2. San Francisco Giants: You’d think they would take a step backwards losing Brian Wilson at the beginning of the year, but not a skip was missed up and down their pen. That’s a testament to the game’s most balanced pen, with Sergio Romo handing in his second consecutive sub-2.00 ERA year, with 18 total saves. Santiago Casilla, Jeremy Affelt and George Kontos all handed in ERA’s below 3.00 as well.

3. Baltimore Orioles: The O’s weren’t the best late-inning team in the game just due to a knack for walk off hits. Their pen was the secret strength of the team, led by Jim Johnson, who saved 51 games while walking just 15 batters in over 60 innings. Pedro Strop, Darren O’Day, Luis Ayala and Troy Patton were the ultimate support group and 18 won total games.

4. Oakland A’s: Whether it was Ryan Cook (14 saves, 21 holds, .166 average against) or Grant Balfour (24 saves, 15 holds, .160 average against) closing games, the entire path through the late innings against the A’s was hell. With their entire pen returning, the American League’s best total pitching staff will be trouble again.

5. St. Louis Cardinals: Once again, the Cardinals’ staff stepped up big late in the season. Jason Motte tied for the NL lead in saves with 42, and Edward Mujica put up a 1.03 ERA after being acquired from the Marlins. Randy Choate (.158 average vs. left-handers) and Trevor Rosenthal (15 strikeouts in 8.5 playoff innings) could both be huge additions over the course of the full season in 2013.

6. Los Angeles Dodgers: Around their big name additions, the Dodgers have done a good job off filling in the details as well, starting with a solid bullpen. Brandon League will resume his role as a full-time closer, after saving 37 games in 2011. 2012’s closer Kenley Jansen, who struck out 13.7 batters per 9 innings, will open as setup man, and with Matt Guerrier, JP Howell and Ronald Belisario in the mix as well, there will be no shortage of situational arms available as well.

7. Boston Red Sox: There may be no team with more “what if” talent on their bullpen mix than the Bo Sox. Joel Hanahran (36 saves, 2.72 ERA in Pittsburgh) was their biggest acquisition of the winter, but if Daniel Bard, Andrew Bailey and Koji Uehara can also find their old forms (and health), this could be the group at the top of the list by next year.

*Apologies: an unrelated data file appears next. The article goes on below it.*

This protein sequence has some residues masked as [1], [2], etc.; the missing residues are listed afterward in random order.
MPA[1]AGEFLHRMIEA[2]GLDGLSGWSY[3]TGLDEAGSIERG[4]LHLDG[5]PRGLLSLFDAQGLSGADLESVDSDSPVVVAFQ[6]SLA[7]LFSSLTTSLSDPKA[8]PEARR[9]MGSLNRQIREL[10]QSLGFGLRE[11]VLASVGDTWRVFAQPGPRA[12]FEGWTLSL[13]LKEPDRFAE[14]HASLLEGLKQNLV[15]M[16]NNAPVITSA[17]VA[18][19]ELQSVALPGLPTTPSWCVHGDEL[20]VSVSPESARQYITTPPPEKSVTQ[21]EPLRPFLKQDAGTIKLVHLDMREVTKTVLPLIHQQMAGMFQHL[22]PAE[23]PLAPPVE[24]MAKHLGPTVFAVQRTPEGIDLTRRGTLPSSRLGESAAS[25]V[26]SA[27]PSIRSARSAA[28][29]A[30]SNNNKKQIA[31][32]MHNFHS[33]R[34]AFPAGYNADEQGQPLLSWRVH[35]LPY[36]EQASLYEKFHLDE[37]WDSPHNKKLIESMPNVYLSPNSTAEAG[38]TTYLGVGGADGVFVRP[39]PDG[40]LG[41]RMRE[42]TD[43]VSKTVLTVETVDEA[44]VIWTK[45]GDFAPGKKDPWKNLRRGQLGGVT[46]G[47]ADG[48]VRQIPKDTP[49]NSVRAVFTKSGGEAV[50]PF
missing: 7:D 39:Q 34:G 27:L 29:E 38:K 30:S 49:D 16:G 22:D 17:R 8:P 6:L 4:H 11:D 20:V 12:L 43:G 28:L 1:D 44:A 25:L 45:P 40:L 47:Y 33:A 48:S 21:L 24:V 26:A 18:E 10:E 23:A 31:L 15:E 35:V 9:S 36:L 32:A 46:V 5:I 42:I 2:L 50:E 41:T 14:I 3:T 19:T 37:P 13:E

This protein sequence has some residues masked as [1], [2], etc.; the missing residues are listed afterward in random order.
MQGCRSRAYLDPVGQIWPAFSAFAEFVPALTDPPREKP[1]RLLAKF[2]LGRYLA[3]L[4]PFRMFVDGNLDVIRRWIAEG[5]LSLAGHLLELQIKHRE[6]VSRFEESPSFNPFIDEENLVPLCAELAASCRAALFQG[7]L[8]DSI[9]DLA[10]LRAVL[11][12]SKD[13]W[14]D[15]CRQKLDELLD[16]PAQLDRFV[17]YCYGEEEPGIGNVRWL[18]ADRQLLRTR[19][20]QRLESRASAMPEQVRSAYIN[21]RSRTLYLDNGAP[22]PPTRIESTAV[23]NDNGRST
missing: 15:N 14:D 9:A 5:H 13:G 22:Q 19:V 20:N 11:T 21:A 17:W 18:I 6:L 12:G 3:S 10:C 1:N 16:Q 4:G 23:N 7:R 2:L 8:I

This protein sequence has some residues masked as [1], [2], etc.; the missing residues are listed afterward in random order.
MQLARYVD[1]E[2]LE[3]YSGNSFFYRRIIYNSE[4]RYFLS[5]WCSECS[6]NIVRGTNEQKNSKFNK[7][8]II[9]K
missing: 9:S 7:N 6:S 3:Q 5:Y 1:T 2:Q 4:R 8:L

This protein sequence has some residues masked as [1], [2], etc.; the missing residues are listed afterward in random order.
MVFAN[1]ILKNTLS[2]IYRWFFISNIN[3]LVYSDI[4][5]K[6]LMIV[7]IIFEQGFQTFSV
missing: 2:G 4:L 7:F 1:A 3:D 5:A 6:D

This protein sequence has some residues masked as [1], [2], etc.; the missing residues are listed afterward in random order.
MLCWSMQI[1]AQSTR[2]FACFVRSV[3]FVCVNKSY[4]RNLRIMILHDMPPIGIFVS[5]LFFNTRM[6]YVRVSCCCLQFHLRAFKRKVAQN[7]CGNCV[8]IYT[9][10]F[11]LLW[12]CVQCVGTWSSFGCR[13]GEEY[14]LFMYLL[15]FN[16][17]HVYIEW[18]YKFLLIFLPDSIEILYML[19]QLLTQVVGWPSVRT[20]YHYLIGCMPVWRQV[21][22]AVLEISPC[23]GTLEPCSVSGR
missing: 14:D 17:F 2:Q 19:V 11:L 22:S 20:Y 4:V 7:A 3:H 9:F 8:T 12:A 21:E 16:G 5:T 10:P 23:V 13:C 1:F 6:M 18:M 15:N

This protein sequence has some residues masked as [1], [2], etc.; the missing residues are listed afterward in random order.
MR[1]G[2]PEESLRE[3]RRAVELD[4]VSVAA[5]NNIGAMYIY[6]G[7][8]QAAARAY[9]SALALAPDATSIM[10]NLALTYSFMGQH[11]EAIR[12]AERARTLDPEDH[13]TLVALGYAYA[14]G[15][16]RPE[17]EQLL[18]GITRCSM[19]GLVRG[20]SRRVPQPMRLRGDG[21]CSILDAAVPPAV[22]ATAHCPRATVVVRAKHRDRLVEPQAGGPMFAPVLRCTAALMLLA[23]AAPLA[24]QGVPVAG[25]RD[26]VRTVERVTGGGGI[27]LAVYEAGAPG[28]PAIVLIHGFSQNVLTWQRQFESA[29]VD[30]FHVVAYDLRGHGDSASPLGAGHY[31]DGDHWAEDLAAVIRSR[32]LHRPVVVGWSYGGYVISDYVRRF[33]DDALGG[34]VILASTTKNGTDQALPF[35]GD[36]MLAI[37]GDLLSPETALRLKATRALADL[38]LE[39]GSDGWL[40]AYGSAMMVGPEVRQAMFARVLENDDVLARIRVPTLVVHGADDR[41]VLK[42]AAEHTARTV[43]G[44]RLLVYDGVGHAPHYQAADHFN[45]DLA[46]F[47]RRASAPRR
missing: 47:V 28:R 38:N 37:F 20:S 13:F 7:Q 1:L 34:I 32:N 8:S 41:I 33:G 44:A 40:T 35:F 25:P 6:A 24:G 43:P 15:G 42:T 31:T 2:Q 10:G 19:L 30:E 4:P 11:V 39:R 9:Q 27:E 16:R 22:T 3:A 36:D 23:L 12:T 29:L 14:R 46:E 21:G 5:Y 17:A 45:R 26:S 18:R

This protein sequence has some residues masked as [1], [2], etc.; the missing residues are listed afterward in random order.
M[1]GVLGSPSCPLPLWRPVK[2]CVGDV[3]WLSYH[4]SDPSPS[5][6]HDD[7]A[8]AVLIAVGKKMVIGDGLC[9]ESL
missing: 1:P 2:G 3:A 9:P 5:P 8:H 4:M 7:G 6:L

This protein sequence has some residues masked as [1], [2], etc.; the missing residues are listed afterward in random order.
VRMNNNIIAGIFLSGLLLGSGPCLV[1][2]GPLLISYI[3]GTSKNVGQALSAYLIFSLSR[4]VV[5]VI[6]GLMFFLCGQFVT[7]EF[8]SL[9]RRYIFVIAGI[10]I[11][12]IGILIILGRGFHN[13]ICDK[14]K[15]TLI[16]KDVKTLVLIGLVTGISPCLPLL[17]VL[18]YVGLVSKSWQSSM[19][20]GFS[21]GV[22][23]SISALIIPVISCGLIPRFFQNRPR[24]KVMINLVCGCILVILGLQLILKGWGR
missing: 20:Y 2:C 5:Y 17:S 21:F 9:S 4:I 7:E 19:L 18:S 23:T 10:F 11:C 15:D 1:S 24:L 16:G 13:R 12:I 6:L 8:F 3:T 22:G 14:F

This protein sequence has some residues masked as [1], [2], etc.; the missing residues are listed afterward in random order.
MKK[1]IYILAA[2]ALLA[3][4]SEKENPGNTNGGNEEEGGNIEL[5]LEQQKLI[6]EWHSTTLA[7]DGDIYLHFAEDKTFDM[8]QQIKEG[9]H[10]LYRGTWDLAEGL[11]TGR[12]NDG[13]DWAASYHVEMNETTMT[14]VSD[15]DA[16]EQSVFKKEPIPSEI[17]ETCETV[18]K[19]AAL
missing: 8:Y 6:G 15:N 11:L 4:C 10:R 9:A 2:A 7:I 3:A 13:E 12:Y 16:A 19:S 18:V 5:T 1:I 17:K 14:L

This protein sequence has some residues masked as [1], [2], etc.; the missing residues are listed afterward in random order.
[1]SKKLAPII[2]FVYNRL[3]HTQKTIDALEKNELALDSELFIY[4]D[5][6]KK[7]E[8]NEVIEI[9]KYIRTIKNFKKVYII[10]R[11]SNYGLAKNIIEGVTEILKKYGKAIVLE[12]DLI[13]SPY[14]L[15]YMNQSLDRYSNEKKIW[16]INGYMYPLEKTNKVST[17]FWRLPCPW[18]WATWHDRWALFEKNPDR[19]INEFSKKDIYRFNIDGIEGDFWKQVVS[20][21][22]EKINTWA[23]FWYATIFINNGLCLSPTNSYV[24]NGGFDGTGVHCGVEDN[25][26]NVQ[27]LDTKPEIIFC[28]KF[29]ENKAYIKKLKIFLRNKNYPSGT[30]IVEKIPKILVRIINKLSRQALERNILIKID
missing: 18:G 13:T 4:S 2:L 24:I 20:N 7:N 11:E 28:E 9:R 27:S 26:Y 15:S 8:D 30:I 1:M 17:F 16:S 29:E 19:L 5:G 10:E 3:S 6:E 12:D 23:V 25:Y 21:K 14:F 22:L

Aroldis Chapman makes the Reds group a top 3 pen collection, but even without him, Cincy still has a ton of strong late inning arms.

Aroldis Chapman makes the Reds group a top 3 pen collection, but even without him, Cincy still has a ton of strong late inning arms.

8. Cincinnati Reds: Another group that has a pretty big “if” attached to it. With Aroldis Chapman, this is a top 3 unit, but since the plan is to move him to rotation currently, it slides some. Even without him available daily, it is still a strong unit led by Jonathan Broxton, Jose Arrendando and one of baseball’s best left-handed setup arms, Sean Marshall.

9. San Diego Padres: A great unit that makes a so-so club a lot better on its own. Despite losing Heath Bell and Mike Adams the last two years, the Padres still have 10 relievers that averaged better than a strikeout an inning. When he gets a chance, Huston Street was lights out, converting 96% of saves chances with a 1.85 ERA.

10. Tampa Bay Rays: Annual guarantee in baseball is the Rays will have a dynamic bullpen. It will be needed more than ever, with a rotation thinned out after trading it’s workhorse, James Shields, and setup man Wade Davis. However, Fernando Rodney (0.60 ERA and 48 saves in 74 innings), along with Jake McGee and Joel Peralta are a strong base for the next wave of certain to follow up and comers that will join the group to build off of.

 

Just Missed: Kansas City Royals, New York Yankees, Arizona Diamondbacks.